Valiant Hearts: The Great War Video Game Review

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After playing this game, my opinion on this matter is now officially laminated.  Video Games are not only fun, but they can be classy and they can be art.  This is one game that truly seals that fate.

Created by UbiArt Framework (who also created Rayman Origins, Rayman Legends and Child Of Light), Valiant Hearts: The Great War is a 2-D side-scrolling puzzle-adventure game that follows the stories (inspired by letters written during this time) of 4 fictional characters, who, 100 years ago this year, would have fought and lived through 1 of the biggest bloodbaths in world history – The 1st World War.  We follow Emile, a French grandfather who is drafted to fight in the French Army.  Karl, a young German father, and Emille’s son in law, who is forcibly separated from his wife and baby son, sent back to Germany, and made to fight in their Army.  Freddie, an African American who joins the French Army after his wife was killed during a German Raid led by the fictional antagonist Baron Von Dorf, who is also Karl’s Superior Officer.  And lastly Anna, a Belgian student who is also a battlefield nurse living in Paris, and whose father is kidnapped by Von Dorf in order to create advanced weapons.  Along each journey, they are all accompanied at some point by a dog named Walt, who helps greatly in all of the puzzles he appears in.

If you assume that this game will follow the trend of first person shooters like Call Of Duty or Medal Of Honor where 1 side is good and the other is evil, you’re dead wrong.  This game has a lot more class than that.  It’s made clear that there were good and bad on both sides, and much like films such as Paths Of Glory, the most blood-thirsty men were often the 1s who sent others to their doom while they ate and drank like kings in greater safety.  Along the way, you can find collectables littered throughout the levels, with each item providing a descriptive insight about what it was, how it was used, and what role it would have had in the war.  Items such as helmets, postcards and letters.  All of which really added depth to the horror and the humanity.  On top of this, each level has different “Historical Facts”, which includes coloured photographs, describing the scenario of each level you take part in (with each level more or less representing a different side and time of the war, such as the underground wars and the trenches).  We also get diary entries from our main characters, describing different points in the story.  To see these, you have to pause the game in every level, otherwise you’ll miss it.

Now lets talk about the characteristics in its make up:  The game’s visual style and graphics are that of a cartoon, and it looks really well, complimenting the horror with a cute and humorous presentation (much like how Barefoot Gen, a cute-looking manga/anime, told a terrifying and graphic testimony on Hiroshima when the atomic bomb landed).  Outside of the narrative between levels, there is no dialogue, just pictures in speech bubbles, which makes the puzzle-solving a little easier and gives a better idea of what you’re looking for in order to move forward.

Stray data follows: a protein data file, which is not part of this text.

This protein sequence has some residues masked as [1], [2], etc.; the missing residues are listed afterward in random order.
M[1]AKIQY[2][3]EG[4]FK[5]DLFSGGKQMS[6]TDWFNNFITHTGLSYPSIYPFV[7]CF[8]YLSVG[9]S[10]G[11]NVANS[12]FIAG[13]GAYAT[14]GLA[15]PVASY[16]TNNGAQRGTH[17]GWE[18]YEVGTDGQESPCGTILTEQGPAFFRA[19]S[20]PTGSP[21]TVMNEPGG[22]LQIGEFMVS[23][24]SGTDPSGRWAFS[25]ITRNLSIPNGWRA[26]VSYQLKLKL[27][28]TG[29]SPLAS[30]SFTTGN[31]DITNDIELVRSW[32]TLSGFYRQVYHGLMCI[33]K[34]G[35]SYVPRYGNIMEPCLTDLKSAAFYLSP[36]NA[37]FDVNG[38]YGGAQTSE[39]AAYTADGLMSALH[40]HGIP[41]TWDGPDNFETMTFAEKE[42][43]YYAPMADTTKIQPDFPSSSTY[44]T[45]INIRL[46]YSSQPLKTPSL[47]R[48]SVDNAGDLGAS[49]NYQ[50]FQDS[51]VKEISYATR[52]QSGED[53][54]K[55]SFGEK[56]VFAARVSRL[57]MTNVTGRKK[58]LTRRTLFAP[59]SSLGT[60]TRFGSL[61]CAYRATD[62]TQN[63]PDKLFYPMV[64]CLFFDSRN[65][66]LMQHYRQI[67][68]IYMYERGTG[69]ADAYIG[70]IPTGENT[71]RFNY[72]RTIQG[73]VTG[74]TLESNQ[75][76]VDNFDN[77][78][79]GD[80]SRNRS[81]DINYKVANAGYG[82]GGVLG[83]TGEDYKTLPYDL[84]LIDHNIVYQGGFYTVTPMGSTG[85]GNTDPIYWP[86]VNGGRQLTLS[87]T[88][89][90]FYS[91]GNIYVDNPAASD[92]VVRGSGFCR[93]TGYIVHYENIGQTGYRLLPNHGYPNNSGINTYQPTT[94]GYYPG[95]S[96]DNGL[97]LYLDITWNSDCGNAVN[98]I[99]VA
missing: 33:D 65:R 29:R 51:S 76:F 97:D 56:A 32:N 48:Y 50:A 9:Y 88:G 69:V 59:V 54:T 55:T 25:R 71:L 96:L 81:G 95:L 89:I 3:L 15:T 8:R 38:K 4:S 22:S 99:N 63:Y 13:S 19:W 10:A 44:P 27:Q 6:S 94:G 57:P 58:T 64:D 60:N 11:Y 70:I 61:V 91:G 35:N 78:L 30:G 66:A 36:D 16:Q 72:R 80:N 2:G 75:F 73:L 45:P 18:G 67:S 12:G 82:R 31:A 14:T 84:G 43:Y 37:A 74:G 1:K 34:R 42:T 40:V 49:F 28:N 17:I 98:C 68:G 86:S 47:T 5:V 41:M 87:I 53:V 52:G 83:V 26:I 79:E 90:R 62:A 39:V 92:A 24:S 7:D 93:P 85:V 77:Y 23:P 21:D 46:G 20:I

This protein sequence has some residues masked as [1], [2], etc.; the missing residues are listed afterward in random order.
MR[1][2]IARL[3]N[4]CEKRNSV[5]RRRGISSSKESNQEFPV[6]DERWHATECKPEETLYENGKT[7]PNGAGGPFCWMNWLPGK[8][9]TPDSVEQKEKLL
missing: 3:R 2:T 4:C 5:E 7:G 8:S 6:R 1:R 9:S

The music was composed by Peter McConnell, who also did the music for the Monkey Island games, Sly Cooper games, many Star Wars games and Psychonauts.  He did a phenomenal job, doing everything either on piano or with an orchestra.  Everything he did just fit perfectly.  However, his music isn’t the only stand-out.  There are also car-chase levels that incorporate classical music into them, and require excellent memory and rhythm.  So you’ll be dodging bombs, bullets, fences, other cars and tanks to the likes of Bhram’s Hungarian Dance and Rimsky-Korsakov’s Flight Of The Bumblebee.  This part of the game always made me smile.

Despite its amazing presentation, story, characters and music, I’m sad to say that the game does seem to hold itself back when it comes to the gameplay.  The gameplay and level design choices themselves are not a problem, in fact I would say they’re very good, yet simple at the same time.  The biggest problem for this game, particularly for long-time gamers, is the difficulty.  A majority of the puzzles are quite easy, some too easy, and they don’t become that much more difficult as the game progresses.  It doesn’t mean you’ll breeze through it with great ease.  In fact, I died in the game a number of times, due mostly to poor timing and trial and error.  At times, I will decide to look at a hint for help if I’m completely oblivious on how this can go forward.  But if you explore your entire play area, you’ll start to see connections, and then it’s all about doing certain actions in the right order.

Overall: If the puzzles provided a stronger challenge, I would classify this as a perfect game (5 stars), but everything else about it is fantastic.  The game was obviously created with a lot of care and consideration, and it is a fantastic tribute to humanity during a time and place that was far from humane.  100 years have now passed since those days began.  May they be remembered for another 100 years to come.

Rating: ****3/4 out of 5

 

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